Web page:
Headless Raspberry Pi 3 Install for Non-noobs
When you don't need a full-blown graphical interface and all you want is a powerful micro controller, then going headless is the right thing to do. And it need not be scary (no matter what Ichabod Crane says).
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Having purchased a Raspberry Pi 3 a few weeks ago, I was quite confused by almost every reference for installation mentioning "plug in HDMI monitor and USB keyboard" as a step. While I've found references on how to do a headless install, it seems that many of the instructions come from a background of "you've already installed and run the graphical installer". As a person coming from an Arduino/Linux server background, I really don't need X11 for my use case and just want a powerful micro controller that I can setup via ssh (well, USB would be better, I still don't understand why you can't do this using the USB connection as a tty...but that's a different discussion). What follows are the steps I used.
NOTE: If you use the wrong disk number you will destroy potentially important information on your machine, use at your own risk and only do this if you understand what this means. Otherwise, you will likely have an unusable machine or at a minimum lose information.
First, download the raspbian lite image.
Next, plug your sd card into your mac. Run
df and you should see an entry that corresponds to your SD card. My output had an entry similar to this (other output omitted)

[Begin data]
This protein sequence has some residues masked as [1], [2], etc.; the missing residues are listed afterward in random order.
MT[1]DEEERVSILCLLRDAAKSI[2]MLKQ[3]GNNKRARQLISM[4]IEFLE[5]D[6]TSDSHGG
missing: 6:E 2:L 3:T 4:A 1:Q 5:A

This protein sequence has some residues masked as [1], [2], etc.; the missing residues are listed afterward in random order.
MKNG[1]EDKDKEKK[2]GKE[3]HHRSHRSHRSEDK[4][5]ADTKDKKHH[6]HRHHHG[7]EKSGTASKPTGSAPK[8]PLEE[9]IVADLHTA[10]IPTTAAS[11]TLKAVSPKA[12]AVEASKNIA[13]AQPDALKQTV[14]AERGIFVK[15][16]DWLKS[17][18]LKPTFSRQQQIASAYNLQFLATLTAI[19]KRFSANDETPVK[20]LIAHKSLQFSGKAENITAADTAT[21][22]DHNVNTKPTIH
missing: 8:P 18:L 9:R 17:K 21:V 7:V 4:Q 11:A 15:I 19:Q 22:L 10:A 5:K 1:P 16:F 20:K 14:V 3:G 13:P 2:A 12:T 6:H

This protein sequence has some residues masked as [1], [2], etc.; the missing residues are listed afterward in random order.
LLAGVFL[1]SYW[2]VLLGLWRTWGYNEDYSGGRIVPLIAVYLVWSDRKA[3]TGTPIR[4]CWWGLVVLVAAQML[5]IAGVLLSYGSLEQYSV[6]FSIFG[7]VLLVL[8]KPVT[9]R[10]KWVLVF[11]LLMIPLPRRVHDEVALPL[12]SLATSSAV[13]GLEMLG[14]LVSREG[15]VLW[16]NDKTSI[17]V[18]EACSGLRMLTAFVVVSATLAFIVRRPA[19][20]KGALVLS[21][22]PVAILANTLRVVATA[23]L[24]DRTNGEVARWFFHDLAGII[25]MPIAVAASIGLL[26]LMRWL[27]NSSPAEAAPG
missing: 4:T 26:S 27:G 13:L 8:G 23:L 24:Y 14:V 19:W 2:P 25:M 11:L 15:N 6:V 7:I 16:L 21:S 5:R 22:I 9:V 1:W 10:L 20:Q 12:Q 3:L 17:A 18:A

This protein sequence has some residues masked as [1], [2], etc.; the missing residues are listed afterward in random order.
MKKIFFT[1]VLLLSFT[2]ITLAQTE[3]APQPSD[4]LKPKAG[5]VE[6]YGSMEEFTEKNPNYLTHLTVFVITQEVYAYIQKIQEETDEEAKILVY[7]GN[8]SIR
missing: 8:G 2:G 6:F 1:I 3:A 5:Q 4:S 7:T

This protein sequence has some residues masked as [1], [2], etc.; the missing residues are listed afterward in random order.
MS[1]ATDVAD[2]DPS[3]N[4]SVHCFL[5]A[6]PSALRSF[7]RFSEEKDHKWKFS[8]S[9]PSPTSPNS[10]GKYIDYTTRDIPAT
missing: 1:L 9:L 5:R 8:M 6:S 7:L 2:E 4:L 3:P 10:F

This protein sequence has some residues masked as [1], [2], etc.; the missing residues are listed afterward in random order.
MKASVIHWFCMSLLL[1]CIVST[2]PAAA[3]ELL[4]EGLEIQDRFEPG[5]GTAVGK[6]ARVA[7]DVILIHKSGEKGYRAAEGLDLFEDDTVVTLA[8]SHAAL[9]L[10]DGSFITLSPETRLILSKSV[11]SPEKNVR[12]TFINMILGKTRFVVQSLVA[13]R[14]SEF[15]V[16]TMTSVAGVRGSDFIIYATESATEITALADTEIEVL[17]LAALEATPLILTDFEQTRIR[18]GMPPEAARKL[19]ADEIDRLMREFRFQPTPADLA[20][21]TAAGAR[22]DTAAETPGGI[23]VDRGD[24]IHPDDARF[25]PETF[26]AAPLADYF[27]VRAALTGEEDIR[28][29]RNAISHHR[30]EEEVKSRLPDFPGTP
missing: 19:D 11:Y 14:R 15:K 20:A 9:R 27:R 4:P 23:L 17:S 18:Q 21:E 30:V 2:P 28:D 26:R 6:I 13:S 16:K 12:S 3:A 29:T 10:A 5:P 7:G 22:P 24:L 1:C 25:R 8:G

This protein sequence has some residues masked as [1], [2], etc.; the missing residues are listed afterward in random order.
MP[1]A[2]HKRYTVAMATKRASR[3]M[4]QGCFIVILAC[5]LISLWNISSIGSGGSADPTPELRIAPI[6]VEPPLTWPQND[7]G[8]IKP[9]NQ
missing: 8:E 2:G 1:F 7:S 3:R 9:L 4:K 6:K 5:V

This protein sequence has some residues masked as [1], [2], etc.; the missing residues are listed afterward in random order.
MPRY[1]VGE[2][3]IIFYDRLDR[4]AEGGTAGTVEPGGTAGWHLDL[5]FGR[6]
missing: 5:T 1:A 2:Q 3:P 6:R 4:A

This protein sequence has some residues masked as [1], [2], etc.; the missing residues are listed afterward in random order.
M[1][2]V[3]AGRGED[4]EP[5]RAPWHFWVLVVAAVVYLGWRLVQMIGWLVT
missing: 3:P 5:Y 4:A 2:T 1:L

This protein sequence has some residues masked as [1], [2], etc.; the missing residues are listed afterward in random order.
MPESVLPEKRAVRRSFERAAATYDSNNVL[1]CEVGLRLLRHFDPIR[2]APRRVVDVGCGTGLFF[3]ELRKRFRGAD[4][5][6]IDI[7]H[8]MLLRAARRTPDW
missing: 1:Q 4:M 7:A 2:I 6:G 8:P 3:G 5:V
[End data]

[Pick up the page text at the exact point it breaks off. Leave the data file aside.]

/dev/disk2s1 129022 55730 73292 44% 0 0 100% /Volumes/mysdcard
Unmount the sd card:
sudo diskutil unmount /dev/disk2s1.
Copy the image to the RAW device (this means /dev/rdisk2 instead of /dev/disk2s1...the disk number will quite likely be different on your machine)...
sudo dd if=2016-03-18-raspbian-jessie-lite.img of=/dev/rdisk2 bs=1m.
Note: I'm not sure about the whole "block size" thing, but this is what I used.
This will run for a few minutes with no feedback, you can hit ctrl-T in your terminal to get a status output. Once this command has completed, you can eject the disk.
sudo diskutil eject /dev/rdisk2
Now plug the sd card into your pi, power it up (via usb), and look for the device (plugged into ethernet) on your network. Assuming you've found the device's IP address (mine was at 192.168.1.105) you can then ssh into the machine with:
ssh email@example.com, using 'raspberry' as the password.
At this point you should have a functional pi image and can continue with your configuration. My first set was to resize the root partition using raspi-config (as I have a 32gb card).
Hopefully these instructions will help "slightly more advanced" users wade through the "Noob" clutter available on the internet.
Published at DZone with permission of Michael Mainguy, DZone MVB. See the original article here.
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